4. You will see yourself in a different way

Once you move out of your comfort zone, you immediately prove to yourself that you’re capable of achieving more than you thought was possible. And that will change the way you see yourself.

Moving forward, you’ll have more confidence in yourself whenever you step out of your comfort zone, and that increased confidence will make it more likely that you continue to step outside your comfort zone. And each time you do, you’ll prove to yourself again and again what you’re really capable of.

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5. Your peers will see you in a different way

Whether we want to admit or not, people judge other people. And right now, people view you in a certain way, and they have a certain idea of what you’re capable of. That’s because they’ve become accustomed to seeing you operate in your comfort zone.

But once you move out of your comfort zone, you’ll prove to other people, as well, that you’re capable of much more than you’ve shown in the past.

The increased confidence other people place in you will bring about more opportunities than ever before.

6. Your comfort zone will expand

The good thing about the comfort zone is that it’s flexible and malleable. With each action you take outside of your comfort zone, it expands. And once you master that new skill or action, it eventually becomes part of your comfort zone.

This is great news for you because it means that you can constantly increase and improve upon the behaviors that you’re comfortable with. And the more tools and skills you have at your disposal, the easier it will be to achieve your goals.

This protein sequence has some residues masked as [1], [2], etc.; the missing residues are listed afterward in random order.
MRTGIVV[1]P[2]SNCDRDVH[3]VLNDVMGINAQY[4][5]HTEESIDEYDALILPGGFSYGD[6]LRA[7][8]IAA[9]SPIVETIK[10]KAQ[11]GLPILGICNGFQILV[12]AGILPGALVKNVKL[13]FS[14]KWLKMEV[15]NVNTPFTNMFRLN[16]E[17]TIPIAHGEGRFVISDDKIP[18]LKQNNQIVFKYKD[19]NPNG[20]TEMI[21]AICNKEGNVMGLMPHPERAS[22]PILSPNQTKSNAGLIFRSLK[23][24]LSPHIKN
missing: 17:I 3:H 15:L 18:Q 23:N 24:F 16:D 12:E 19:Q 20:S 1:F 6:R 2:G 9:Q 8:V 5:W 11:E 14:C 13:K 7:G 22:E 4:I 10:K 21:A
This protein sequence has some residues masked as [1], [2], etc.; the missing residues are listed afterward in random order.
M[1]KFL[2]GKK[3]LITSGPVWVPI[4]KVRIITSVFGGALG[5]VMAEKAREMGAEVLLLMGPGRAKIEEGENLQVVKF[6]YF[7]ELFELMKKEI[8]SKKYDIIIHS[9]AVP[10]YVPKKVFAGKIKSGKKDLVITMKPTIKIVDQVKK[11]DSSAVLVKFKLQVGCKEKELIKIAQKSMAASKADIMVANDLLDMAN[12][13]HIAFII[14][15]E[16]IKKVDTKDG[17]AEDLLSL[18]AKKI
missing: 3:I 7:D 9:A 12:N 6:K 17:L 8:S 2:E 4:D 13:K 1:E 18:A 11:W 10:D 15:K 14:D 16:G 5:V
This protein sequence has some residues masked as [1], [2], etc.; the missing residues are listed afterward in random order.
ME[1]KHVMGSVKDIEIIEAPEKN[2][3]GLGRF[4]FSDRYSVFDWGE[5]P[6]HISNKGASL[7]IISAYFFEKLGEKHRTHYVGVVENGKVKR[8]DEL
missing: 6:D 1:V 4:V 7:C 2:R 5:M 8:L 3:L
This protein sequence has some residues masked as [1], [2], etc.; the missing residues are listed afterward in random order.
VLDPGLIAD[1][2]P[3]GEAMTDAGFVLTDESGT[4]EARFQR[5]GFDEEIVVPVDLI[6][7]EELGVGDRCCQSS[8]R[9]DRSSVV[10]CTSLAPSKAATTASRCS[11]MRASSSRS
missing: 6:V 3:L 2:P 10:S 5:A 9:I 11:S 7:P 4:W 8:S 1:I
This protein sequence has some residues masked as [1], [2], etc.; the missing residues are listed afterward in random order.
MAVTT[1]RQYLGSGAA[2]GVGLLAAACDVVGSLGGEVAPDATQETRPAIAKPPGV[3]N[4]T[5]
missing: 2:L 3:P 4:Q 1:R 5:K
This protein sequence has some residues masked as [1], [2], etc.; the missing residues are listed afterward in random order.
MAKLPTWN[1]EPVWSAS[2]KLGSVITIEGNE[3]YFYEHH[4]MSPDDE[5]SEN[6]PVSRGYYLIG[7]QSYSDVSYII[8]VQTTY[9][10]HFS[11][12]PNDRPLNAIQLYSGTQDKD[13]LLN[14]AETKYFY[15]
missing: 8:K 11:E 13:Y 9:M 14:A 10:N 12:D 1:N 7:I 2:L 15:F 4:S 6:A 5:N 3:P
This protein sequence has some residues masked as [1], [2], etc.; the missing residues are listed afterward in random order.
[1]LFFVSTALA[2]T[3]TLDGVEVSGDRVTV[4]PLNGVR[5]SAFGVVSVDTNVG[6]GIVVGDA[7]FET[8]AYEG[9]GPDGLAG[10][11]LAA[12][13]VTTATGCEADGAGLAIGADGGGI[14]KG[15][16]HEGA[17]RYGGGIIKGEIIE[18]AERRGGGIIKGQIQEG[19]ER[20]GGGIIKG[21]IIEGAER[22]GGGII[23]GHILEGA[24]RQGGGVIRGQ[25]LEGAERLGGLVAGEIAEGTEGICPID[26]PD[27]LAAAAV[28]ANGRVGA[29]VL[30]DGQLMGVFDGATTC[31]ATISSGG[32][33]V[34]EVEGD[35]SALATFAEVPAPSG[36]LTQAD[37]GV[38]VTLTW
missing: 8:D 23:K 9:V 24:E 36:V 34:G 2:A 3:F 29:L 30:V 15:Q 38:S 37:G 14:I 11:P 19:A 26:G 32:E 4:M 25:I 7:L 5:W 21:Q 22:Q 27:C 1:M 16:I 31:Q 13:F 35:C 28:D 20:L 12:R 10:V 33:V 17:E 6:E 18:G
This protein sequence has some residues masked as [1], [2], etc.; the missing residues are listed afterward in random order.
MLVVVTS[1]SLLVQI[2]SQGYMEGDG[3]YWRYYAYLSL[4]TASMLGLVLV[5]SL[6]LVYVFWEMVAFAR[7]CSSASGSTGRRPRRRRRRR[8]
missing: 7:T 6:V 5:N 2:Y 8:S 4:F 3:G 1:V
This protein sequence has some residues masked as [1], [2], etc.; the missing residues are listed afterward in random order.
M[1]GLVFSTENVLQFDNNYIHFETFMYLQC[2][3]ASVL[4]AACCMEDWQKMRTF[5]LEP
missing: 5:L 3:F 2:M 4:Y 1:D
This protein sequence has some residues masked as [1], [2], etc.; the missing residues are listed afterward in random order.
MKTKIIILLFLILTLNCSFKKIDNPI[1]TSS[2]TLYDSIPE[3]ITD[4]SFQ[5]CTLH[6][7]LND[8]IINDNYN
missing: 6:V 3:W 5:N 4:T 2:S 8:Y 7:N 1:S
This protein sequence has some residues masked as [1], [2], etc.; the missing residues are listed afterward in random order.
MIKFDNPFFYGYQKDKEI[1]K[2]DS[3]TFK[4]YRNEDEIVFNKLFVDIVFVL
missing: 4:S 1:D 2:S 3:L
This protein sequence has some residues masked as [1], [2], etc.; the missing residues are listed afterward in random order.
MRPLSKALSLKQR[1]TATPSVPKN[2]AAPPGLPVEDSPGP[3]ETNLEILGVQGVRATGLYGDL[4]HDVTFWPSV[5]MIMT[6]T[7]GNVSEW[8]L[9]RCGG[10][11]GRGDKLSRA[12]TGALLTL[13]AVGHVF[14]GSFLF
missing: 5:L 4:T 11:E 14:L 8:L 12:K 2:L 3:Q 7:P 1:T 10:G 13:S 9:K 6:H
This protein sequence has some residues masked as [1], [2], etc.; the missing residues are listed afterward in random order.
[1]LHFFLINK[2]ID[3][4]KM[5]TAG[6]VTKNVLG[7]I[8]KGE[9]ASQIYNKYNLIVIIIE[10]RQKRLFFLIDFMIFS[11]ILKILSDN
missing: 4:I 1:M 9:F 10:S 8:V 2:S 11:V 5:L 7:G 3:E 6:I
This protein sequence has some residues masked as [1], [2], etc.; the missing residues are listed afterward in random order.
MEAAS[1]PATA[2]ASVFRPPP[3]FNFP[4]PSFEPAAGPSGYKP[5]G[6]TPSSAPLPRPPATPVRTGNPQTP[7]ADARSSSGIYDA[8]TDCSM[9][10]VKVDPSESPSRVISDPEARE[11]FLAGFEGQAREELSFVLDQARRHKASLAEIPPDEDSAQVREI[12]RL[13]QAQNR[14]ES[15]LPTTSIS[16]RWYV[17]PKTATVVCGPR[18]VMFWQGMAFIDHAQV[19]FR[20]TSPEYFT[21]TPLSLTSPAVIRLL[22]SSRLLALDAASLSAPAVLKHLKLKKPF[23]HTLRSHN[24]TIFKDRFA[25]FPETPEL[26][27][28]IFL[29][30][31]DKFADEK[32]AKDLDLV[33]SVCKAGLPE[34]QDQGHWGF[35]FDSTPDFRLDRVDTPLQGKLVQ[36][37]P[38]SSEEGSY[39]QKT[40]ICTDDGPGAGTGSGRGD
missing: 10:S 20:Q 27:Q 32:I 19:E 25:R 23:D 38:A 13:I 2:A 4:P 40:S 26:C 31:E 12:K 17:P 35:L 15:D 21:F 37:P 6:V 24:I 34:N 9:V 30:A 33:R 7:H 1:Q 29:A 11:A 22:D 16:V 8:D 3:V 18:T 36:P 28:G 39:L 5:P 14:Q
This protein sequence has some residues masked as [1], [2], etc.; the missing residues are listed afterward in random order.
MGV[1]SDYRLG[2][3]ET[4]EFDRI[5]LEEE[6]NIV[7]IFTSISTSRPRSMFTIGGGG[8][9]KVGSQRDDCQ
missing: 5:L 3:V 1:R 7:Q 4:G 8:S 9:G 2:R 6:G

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7. You will increase your concentration and focus

When you’re living inside of your comfort zone, the bulk of your actions are habitual: automatic, subconscious, and requiring limited focus.

But once you move out of your comfort zone, you no longer rely on those habitual responses. You’re forced to concentrate and focus on the new action in a way you never do in your comfort zone.

8. You will develop new skills

Moving out of your comfort zone requires that you develop new skills. One of the many benefits you’ll experience is that you’ll be stepping away from the “limited set of behaviors” and start to develop your ability and expertise in new areas.

Living inside of your comfort zone only requires a limited skill set, and those skills won’t contribute much to your success. Once you can confidently step outside of your comfort zone and learn a new skill, there’s no limit to how much you can achieve.

9. You will achieve more than before

With everything that happens once you move out of your comfort zone, you’re naturally going to achieve more than ever before.

Your increased concentration and focus will help you develop new skills. Those new skills will change the way you see yourself, encouraging you to step even further out of your comfort zone.

Featured photo credit: Josef Grunig via farm3.staticflickr.com